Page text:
TechCrunch is about as hardnosed as a name can be, both in sound and in meaning. Has this helped to establish Michael Arrington as a rainmaker of Web 2.0? Who can say?

What makes this name so badass? First, there’s the no-nonsense word tech, which tells you in no uncertain terms what Mr. Arrington will be writing about. Then there are the meanings of crunch. Perhaps the most relevant is the one found in the expressions crunch numbers and crunch data. In that context crunch means something like ‘submit to rigourous, impersonal analysis’. That certainly helps to establish Arrington’s credibility as a critic of new web technologies. There’s also the expression crunch time, which implies furious hard work to meet an impending deadline, especially in the tech industry. Crunch also implies physical exertion, as in do crunches, and destruction, as in crunch, crush, smash, squash, etc. It’s all very macho. (Of course, crunch also suggests snack foods, but that’s hardly relevant here, is it?)

All this crunchiness is supported by the heavy, hard sound of this name. TechCrunch almost seems like it was invented to illustrate the principles of sound symbolism, so important to names, that are represented by the phonetic transcriptions included in these posts. It’s filled with low-sonority sounds (represented by the dark phonetic symbols) and closed syllables (shown by the way the dark symbols serve as “bookends” for each syllable). Then there’s that transition between syllables. The first syllable ends with a [k] sound and the second begins with a [k] sound. In the most natural pronunciation, the first [k] never gets released, so a person saying the name just goes reticent there for a while between syllables. Very brusque.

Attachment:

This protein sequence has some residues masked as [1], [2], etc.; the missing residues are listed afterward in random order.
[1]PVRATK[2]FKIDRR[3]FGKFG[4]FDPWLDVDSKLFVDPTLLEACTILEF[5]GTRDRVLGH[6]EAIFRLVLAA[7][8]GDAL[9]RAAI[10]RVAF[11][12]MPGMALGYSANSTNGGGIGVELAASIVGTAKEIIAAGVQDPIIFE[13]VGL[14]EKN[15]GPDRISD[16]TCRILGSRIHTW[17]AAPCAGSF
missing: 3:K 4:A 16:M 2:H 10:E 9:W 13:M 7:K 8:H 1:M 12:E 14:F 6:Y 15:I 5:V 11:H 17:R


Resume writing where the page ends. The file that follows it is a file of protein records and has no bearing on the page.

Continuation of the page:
The name is even heavy orthographically, because there are lots of consonants, and two of them (the final sound of each syllable) are represented by the two letters “ch”. That makes the ratio of letters to syllables pretty high (5:1, in fact).

The name TechCrunch is big and heavy and not so pretty, but it’s serious and it gets the job done.

[tags]TechCrunch, the name TechCrunch, Michael Arrington, Mike Arrington, Arrington, MichaelArrington, MikeArrington[/tags]

4 Responses to “TechCrunch”

  1. [...] Christopher Johnson analyzes the name “TechCrunch.” It’s “heavy orthographically” and “serious and it gets the job done.” I actually thought up the name in about ten minutes in June 2005 based on available domain names. Digg This [...]

  2. [...] Not much apparently. Tell me, what’s all this about? Does a name matter much? If it’s an actual name, then no, I don’t think so. If the content is good, people will come, they will make to remember the name, provided it’s not something overly ridiculous. Your content is going to be syndicated in any case, so it wouldn’t matter much. You’re syndicating your content, right? [...]

  3. [...] Apple: The power of sensory memory [...]

  4. [...] 也是語言兼科技專家的Christopher Johnson之前撰了篇文分析TechCrunch的命名, [...]

Trackback URI | Comments RSS

Leave a Reply